<Soundtrack: Laibach - Vor Sonnen-Aufgang >
Over breakfast a few mornings ago in Bassersdorf, J. and I discussed a remarkably amusing alternate history: Imagine if Lincoln survived Booth’s assassination attempt, and only walked away with severe brain damage. Here are some details of the wound from Wikipedia:
Booth opened the door, stepped forward, and shot Lincoln from behind with a derringer. The bullet entered Lincoln's skull behind his left ear, passed through his brain, and came to rest near the front of the skull after fracturing both orbital plates.[c] Lincoln slumped over in his chair and then fell backward. Rathbone turned to see Booth standing in gunsmoke less than four feet behind Lincoln; Booth shouted a word that Rathbone thought sounded like "Freedom!"
One can imagine an alternate wound. Provided that the bullet passed through the skull, rather than being lodged in the skull and transferring all of its kinetic energy, the bleeding could potentially have been bandaged and stabilized by the multiple surgeons in attendance to the performance. While the period lacked modern neurosurgery, there were certainly individuals who received substantial facial and cranial trauma and survived. Pvt. Jacob C. Miller, for instance, survived a direct gunshot wound to the forehead in a battlefield context, and though I have not found a source as to the type of bullet that struck him, my estimate is that it would be a rifle or musket shot with both substantially more velocity and mass than the mere derringer that killed president Lincoln. Given that Lincoln also died at 7AM the next morning rather than immediately through blood loss or immediate loss of automatic nervous function, it also seems that the doctors with him were reasonably competent in their action to remove blood clots, as they empirically noticed that such removals improved the president’s breathing.
If the bullet had not transferred all of its kinetic energy, it would have simply disrupted a large amount of cranial tissue and broken two sections of the skull, as in the case of Phineas Gage. Likely, the amount of tissue disruption would have been more minor, simply due to the fact that that the diameter of the derringer’s ammunition would have been much smaller than the 3.2 cm of the railroad spike that pierced Gage’s skull. After Gage’s wound, his personality shifted dramatically, likely due to the severe disruption of the frontal lobe. Quoting from John Martyn Harlow’s account of the matter, “Recovery from the Passage of an Iron Bar Through The Head”:
The equilibrium or balance, so to speak, between his intellectual faculties and animal propensities, seems to have been destroyed. He is fitful, irreverent, indulging at times in the grossest profanity (which was not previously his custom), manifesting but little deference for his fellows, impatient of restraint or advice when it conflicts with his desires, at times pertinaciously obstinate, yet capricious and vacillating, devising many plans of future operations, which are no sooner arranged than they are abandoned in turn for others appearing more feasible. A child in his intellectual capacity and manifestations, he has the animal passions of a strong man. Previous to his injury, although untrained in the schools, he possessed a well-balanced mind, and was looked upon by those who knew him as a shrewd, smart business man, very energetic and persistent in executing all his plans of operation. In this regard his mind was radically changed, so decidedly that his friends and acquaintances said he was "no longer Gage.”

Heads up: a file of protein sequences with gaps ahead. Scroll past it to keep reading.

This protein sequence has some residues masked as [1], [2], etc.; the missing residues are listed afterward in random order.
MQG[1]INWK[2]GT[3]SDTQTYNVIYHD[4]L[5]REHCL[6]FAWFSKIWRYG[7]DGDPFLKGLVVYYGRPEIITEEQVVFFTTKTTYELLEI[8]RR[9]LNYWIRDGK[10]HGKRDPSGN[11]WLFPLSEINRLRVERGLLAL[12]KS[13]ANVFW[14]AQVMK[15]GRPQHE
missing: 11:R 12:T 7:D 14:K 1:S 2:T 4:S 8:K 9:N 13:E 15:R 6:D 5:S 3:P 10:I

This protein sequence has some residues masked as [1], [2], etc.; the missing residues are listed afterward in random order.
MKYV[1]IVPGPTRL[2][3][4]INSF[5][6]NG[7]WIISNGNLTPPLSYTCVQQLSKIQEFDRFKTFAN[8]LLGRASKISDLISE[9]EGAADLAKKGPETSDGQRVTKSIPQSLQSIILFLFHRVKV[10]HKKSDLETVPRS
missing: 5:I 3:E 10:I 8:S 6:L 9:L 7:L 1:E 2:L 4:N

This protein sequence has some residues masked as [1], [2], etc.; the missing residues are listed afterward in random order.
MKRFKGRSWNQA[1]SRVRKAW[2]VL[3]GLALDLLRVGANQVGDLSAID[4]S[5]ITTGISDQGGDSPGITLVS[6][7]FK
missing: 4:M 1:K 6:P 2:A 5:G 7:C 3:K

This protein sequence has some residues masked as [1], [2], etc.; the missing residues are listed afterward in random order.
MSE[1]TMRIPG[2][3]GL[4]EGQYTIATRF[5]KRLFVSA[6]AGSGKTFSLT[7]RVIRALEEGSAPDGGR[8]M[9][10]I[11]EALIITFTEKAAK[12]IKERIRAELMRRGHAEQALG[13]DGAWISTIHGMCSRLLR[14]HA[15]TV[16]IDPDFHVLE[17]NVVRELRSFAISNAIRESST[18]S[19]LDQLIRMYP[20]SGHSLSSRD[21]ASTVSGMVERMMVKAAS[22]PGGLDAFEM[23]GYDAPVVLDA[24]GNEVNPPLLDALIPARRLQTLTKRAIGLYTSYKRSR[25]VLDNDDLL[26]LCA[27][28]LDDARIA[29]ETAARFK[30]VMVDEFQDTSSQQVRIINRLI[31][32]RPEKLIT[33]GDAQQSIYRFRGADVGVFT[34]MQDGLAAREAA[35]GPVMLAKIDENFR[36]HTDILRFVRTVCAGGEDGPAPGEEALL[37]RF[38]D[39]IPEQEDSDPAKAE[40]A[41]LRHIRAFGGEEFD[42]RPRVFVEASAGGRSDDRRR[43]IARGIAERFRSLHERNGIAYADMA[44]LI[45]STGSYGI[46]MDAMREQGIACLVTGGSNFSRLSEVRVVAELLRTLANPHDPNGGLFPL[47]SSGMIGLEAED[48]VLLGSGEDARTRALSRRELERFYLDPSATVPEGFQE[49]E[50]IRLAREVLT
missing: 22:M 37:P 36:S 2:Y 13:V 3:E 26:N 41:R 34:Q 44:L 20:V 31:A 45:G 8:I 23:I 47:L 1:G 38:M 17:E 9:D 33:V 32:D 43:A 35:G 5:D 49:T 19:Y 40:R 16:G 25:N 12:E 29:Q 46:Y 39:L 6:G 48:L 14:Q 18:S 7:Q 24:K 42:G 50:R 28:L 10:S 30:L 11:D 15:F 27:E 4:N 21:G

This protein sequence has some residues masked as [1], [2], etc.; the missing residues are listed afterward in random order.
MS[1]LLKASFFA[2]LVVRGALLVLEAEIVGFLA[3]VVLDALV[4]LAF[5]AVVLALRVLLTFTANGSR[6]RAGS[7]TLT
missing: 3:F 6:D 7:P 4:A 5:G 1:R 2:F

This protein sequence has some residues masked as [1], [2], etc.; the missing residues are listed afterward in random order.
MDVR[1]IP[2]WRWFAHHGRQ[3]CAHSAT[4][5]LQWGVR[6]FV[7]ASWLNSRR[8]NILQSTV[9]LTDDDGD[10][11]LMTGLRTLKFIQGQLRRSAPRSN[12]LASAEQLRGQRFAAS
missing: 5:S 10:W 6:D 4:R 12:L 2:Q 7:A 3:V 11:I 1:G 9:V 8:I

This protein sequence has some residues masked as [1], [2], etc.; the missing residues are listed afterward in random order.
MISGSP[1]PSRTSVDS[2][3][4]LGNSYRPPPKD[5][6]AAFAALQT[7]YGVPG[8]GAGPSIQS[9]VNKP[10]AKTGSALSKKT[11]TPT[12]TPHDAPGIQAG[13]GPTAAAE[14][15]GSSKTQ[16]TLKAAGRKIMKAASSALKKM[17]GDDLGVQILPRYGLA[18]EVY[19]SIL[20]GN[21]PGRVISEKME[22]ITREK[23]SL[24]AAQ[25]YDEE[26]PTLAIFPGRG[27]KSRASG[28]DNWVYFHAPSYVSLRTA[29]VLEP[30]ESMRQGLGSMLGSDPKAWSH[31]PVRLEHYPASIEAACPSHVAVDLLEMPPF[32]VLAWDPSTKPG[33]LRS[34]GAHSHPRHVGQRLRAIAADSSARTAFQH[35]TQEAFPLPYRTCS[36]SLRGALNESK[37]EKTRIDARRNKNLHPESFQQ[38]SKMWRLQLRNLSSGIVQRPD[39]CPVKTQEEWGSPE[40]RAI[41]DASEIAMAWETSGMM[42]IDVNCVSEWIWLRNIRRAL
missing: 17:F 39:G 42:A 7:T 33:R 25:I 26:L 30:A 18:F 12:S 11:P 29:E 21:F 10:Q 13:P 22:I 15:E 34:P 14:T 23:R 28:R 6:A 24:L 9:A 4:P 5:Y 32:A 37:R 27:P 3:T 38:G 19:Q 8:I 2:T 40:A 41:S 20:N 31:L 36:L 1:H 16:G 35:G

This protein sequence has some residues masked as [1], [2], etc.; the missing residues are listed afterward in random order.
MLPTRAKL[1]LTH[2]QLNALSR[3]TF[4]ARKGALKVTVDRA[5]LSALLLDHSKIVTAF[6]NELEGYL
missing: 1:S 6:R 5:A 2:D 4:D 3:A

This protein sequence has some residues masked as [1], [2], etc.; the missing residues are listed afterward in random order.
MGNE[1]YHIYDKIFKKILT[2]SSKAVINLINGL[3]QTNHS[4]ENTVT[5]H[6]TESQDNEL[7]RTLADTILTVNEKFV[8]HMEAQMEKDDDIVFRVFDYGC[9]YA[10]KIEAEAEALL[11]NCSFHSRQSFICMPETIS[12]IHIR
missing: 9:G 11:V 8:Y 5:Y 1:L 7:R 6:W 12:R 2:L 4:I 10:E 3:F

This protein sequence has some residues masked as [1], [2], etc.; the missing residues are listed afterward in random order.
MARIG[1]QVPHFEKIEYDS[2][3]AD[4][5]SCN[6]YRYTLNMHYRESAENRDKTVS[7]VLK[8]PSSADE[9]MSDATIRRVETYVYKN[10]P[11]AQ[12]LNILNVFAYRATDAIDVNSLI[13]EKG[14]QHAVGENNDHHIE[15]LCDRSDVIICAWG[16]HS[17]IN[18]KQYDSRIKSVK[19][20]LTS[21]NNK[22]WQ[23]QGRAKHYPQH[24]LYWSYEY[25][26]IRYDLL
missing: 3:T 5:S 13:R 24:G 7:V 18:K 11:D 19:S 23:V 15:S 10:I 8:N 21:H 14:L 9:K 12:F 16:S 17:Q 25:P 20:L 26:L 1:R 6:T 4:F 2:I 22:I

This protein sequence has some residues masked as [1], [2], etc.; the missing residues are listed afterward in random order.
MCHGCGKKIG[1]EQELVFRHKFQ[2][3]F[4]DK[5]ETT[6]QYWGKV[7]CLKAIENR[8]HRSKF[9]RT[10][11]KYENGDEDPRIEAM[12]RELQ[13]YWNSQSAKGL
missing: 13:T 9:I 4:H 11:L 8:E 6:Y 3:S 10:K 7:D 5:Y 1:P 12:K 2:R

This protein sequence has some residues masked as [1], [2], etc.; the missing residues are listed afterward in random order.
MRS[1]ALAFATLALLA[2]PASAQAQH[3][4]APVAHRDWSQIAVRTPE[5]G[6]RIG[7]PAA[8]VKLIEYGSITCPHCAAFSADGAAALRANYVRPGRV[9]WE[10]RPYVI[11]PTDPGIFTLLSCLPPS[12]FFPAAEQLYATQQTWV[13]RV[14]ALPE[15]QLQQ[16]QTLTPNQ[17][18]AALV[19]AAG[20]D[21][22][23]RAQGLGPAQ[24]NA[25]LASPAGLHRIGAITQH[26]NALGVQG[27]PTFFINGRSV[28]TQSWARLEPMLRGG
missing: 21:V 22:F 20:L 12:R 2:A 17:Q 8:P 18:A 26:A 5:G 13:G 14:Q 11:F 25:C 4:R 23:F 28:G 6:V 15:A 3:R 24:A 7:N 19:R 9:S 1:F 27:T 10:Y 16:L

Thus, one can imagine a radically changed Lincoln along this dimension or others, still commander in chief with three more years in his term after having survived the assassination attempt. While I must consider it beyond me to speculate usefully on specific hypothetical shifts in Lincoln’s personality that might have occurred, the potential for such a shift shows the fragility of the passage of the 13th Amendment, the potential further difficulties of maintaining control over the South by the Unionists if who is in our timeline a martyred hero is instead an erratic, disfigured malcontent. However, the larger social context is also worth considering in this matter, as Lincoln would have certainly developed a substantial religious following in the months after his near demise. Given that the Spiritualist Movement was only growing in strength, powered in our timeline by the substantial number of bereaved friends and relatives of soldiers killed-in-action, the idea of Lincoln as some sort of death-defying bridge between the worlds of the living and the dead would be highly attractive to the average person. He might be seen as the second coming of Christ, claimed that he died for a few minutes, and then rose, likely narratized as having died for three days by large sections of the US peripheral to the eastern urban centers. One can imagine Honest Abe as an oracle, a speaker for the dead, a horrifically imperfect modern day Osiris.
Addition, Nov. 5 2018: After talking to my father, I feel like it’s important to remark (somewhat obviously) that this would have happened before the passing of the twenty-second amendment in 1947, so it would be highly unlikely that Lincoln would be out of the presidency any time soon. In this timeline, America likely becomes a theocracy for the remainder of its existence as a unified federal state, before fragmenting into a variety of separate states. Also, he remarked that this idea would make the absolute best big bad for a grimdark realist re-imagining of Wild Wild West. Let’s just pretend that the 1999 version never happened.